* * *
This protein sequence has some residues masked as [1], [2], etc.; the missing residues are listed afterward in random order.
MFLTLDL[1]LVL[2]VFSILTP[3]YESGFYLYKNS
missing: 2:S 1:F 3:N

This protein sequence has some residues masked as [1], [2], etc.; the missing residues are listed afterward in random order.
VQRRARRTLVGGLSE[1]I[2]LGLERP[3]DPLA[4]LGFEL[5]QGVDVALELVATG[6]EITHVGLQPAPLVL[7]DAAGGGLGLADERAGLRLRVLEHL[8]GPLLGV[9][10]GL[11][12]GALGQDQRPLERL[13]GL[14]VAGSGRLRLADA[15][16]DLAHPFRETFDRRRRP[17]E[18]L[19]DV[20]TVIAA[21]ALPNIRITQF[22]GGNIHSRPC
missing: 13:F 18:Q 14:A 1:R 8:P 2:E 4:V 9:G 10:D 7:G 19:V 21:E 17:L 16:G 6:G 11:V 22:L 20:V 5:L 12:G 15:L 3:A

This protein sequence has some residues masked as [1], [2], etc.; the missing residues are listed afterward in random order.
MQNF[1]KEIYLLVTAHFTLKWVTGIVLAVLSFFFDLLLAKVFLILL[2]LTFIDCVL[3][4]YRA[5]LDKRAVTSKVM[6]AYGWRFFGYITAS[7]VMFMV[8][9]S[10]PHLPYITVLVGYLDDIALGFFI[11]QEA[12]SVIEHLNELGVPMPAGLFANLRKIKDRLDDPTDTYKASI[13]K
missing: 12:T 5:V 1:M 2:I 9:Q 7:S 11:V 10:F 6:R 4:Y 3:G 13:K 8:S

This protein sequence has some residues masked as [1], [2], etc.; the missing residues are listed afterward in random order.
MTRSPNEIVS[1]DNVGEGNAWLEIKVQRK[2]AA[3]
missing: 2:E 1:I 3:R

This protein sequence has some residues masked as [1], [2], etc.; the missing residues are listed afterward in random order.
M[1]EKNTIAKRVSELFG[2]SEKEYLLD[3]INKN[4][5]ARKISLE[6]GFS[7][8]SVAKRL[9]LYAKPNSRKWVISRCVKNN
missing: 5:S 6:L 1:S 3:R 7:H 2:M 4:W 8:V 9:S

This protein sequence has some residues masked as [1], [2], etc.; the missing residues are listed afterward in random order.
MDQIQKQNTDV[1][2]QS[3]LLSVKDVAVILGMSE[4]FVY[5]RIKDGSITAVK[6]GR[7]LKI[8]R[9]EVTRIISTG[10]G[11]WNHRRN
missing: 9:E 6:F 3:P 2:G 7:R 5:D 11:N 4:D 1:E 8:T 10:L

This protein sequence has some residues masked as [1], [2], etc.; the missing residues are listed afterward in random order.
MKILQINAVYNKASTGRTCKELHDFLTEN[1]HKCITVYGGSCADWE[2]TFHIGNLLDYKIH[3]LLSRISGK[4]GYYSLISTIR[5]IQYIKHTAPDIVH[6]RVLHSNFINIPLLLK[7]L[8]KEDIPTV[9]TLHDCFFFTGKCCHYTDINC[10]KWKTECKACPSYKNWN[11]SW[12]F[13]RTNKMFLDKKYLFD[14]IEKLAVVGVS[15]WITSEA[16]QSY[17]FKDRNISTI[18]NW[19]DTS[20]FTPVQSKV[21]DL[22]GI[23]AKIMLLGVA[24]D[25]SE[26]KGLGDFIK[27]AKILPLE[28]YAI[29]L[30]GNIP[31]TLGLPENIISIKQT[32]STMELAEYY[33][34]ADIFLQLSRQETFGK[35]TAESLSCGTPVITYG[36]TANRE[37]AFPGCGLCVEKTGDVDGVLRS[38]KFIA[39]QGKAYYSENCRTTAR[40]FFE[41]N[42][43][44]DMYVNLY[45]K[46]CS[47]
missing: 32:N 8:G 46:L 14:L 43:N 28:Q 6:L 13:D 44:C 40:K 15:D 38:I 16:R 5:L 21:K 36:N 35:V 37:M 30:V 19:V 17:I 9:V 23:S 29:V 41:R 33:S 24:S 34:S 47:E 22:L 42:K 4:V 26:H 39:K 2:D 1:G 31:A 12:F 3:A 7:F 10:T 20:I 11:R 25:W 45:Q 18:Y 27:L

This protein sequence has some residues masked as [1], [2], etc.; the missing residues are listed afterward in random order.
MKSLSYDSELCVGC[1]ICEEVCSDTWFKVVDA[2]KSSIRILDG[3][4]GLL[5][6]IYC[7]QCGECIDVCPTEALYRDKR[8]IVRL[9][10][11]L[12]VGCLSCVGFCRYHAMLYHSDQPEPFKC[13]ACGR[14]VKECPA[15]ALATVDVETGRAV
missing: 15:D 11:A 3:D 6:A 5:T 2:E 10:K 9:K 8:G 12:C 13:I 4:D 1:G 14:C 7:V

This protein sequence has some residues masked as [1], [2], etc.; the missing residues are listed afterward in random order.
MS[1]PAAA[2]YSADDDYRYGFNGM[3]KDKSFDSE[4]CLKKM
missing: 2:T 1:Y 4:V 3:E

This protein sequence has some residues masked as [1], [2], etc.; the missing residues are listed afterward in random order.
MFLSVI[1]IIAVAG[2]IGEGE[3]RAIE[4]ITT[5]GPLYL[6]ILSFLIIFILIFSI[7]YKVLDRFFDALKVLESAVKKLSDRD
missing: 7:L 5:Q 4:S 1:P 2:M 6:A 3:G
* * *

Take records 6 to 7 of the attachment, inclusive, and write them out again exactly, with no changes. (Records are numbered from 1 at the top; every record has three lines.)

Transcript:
This protein sequence has some residues masked as [1], [2], etc.; the missing residues are listed afterward in random order.
MDQIQKQNTDV[1][2]QS[3]LLSVKDVAVILGMSE[4]FVY[5]RIKDGSITAVK[6]GR[7]LKI[8]R[9]EVTRIISTG[10]G[11]WNHRRN
missing: 9:E 6:F 3:P 2:G 7:R 5:D 11:N 4:D 1:E 8:T 10:L

This protein sequence has some residues masked as [1], [2], etc.; the missing residues are listed afterward in random order.
MKILQINAVYNKASTGRTCKELHDFLTEN[1]HKCITVYGGSCADWE[2]TFHIGNLLDYKIH[3]LLSRISGK[4]GYYSLISTIR[5]IQYIKHTAPDIVH[6]RVLHSNFINIPLLLK[7]L[8]KEDIPTV[9]TLHDCFFFTGKCCHYTDINC[10]KWKTECKACPSYKNWN[11]SW[12]F[13]RTNKMFLDKKYLFD[14]IEKLAVVGVS[15]WITSEA[16]QSY[17]FKDRNISTI[18]NW[19]DTS[20]FTPVQSKV[21]DL[22]GI[23]AKIMLLGVA[24]D[25]SE[26]KGLGDFIK[27]AKILPLE[28]YAI[29]L[30]GNIP[31]TLGLPENIISIKQT[32]STMELAEYY[33][34]ADIFLQLSRQETFGK[35]TAESLSCGTPVITYG[36]TANRE[37]AFPGCGLCVEKTGDVDGVLRS[38]KFIA[39]QGKAYYSENCRTTAR[40]FFE[41]N[42][43][44]DMYVNLY[45]K[46]CS[47]
missing: 32:N 8:G 46:L 14:L 43:N 28:Q 6:L 13:D 44:C 40:K 15:D 38:I 16:R 5:L 21:K 36:N 35:V 37:M 30:V 19:V 17:I 9:V 23:S 29:V 41:R 33:S 24:S 34:S 47:E 22:L 42:K 4:V 26:H 39:K 2:D 1:G 31:A 12:F 3:A 7:F 10:T 20:I 11:R 25:W 45:Q 18:Y 27:L